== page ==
Preschool is where we start to learn many of the tools that we'll use for the rest of our lives. Alphabets, numbers, and basic math are all concepts that start to become a bit less foreign at this age, and your youngster's understanding of these should be reinforced at every chance.
When you think about it, letters fit together like puzzle pieces to form words, so learning your ABCs is mostly a matter of knowing where each character fits. Endless Alphabet presents words as a puzzle and uses the phonetic sounds of letters as clues on how to "solve" them, so it's a bit of an alphabet app and a spelling app at the same time.
An app from the same developers as Endless Alphabet can yield similar results when it comes to learning numbers. Endless Numbers uses various visual cues to help children learn the order of numbers and how they relate to real-world circumstances, and it does it all with a fun and interactive flair.
The concept of math can even be scary to some adults, but giving your child a little exposure to basic addition and subtraction at an early age will go a long way towards avoiding this. Math Animals is a very approachable app that incentivizes math curiosity by unlocking customizeable animals after each complete level.
Flashcards take advantage of a mental process called active recall to easily associate one item with another, which is why they've been used as memory aids for centuries. An app called Flashcards for Kids applies these same principles to words and images, making it easy for your preschooler to get a jump on their peers when it comes to spelling.
If you'd rather take a simpler approach to memory building, ABC Toy Matching works a lot like the old Milton Bradley game called Memory. Pairs of matching cards are displayed face-down, and it's up to your child to remember their placement and match them all up.
PBS has tons of fun and educational content for kids, and the best part is it's all available to the public for free (made possible by viewers like you). By installing the PBS Kids Video app, your child will have access to all of these shows, complete with a kid-friendly interface.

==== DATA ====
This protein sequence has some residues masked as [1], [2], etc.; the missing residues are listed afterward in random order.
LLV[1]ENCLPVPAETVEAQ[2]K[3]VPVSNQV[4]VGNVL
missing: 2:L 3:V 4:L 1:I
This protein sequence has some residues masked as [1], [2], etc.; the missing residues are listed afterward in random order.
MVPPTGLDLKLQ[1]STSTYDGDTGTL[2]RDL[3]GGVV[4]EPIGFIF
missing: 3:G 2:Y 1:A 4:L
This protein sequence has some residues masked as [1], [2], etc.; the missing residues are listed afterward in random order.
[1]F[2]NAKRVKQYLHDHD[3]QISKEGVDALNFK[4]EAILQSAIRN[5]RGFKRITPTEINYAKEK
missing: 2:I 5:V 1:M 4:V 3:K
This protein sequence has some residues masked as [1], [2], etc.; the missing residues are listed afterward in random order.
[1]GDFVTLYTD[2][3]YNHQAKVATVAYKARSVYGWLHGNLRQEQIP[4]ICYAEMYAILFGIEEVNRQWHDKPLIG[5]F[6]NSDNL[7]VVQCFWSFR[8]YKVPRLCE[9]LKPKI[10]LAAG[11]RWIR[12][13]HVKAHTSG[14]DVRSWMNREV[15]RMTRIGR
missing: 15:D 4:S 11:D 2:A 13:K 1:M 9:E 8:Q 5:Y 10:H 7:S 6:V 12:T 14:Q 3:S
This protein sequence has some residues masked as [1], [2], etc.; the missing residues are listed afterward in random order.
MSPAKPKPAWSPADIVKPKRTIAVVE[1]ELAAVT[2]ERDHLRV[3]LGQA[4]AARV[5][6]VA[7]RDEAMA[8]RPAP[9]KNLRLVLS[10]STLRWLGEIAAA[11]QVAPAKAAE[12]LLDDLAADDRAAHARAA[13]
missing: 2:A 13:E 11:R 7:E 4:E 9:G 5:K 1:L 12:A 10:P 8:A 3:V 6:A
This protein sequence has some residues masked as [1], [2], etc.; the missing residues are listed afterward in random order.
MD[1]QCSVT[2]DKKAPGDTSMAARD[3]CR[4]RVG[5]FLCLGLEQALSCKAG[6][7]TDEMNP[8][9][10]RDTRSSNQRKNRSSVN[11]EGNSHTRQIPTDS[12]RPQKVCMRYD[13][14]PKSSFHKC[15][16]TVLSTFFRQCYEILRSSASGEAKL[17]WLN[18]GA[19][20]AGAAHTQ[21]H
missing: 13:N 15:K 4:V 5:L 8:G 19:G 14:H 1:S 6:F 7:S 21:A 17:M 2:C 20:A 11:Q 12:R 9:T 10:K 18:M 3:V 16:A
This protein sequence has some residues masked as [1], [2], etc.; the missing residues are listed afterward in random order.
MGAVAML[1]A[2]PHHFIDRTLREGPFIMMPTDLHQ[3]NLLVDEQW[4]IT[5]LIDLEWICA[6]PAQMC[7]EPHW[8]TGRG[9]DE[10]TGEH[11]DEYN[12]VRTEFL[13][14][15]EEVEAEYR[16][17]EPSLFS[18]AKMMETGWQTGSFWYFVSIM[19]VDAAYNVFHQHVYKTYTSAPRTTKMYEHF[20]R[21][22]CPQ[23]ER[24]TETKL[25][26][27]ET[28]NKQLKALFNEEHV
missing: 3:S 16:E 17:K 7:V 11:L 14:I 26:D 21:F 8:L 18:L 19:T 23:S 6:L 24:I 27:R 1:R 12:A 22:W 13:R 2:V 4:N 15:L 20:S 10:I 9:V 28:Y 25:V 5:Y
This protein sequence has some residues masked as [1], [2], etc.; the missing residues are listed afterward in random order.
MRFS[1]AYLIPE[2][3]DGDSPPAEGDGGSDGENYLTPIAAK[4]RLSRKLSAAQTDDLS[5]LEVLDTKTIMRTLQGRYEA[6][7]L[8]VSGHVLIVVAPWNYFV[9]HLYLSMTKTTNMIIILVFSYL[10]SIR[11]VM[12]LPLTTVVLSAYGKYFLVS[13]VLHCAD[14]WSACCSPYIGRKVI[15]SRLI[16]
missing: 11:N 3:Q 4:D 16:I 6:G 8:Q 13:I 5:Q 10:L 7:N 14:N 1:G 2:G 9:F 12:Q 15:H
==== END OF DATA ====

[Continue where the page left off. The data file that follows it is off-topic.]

Between the ages of 2 and 6, a child's brain physically grows more than any other stage of development. Then, as soon as this period of growth is over, there's an understandable jump in cognitive abilities. As a result of it all, making sure your little one has ample mental stimulation becomes an important part of the early childhood years.
Just like those famous little plastic bricks, LEGO Juniors encourages creativity and forethought by allowing kids to build their own virtual cars and explore surroundings. As they go, users unlock more virtual LEGO sets that can be built with just a few simple taps.
Learning responsibility is a big part of growing up, but before your kid is ready for the full-time gig of owning a cat or dog, it might be a good idea to test the waters first. Pou is a virtual pet alien that needs to be fed and cleaned, but after a steady flow of attention and dedication, your child gets to reap the benefit of watching Pou grow up.
YouTube is the world's biggest stage for independent creators and amateur videographers, and there are endless hours of quality content to prove it. The only trouble is some of this content isn't quite what you would call age-appropriate. Luckily, a youth-friendly curated version called YouTube Kids can put your mind at ease with its parental locks and countless fun videos.
Reading is an important part of learning and getting ready for the school years ahead, but some kids don't take to it quite as well as others. iStoryTime Storybook Library has the potential to get any child inspired by the world of books with its animated storyboards and narrated audio, which make it easy to read along with the pages at the bottom of the screen.
Speaking of reading, there's no telling how many kids have been inspired by Reading Rainbow to pick up a book and dive head first into the magic it contained. The long-running PBS show now has an Android app called Reading Rainbow Skybrary, which itself has more than 500 free children's books and over 150 video "field trips" hosted by none other than LeVar Burton.
This is definitely not an exhaustive list. Of course there are many more awesome Android apps for kids, but we at least hope this served as a good starting point in your search. Have you run across any interesting apps that you'd like to share? Let us know in the comment section below, or drop us a line on Android Hacks' Facebook or Twitter, or on Gadget Hacks' Facebook, Google+, or Twitter.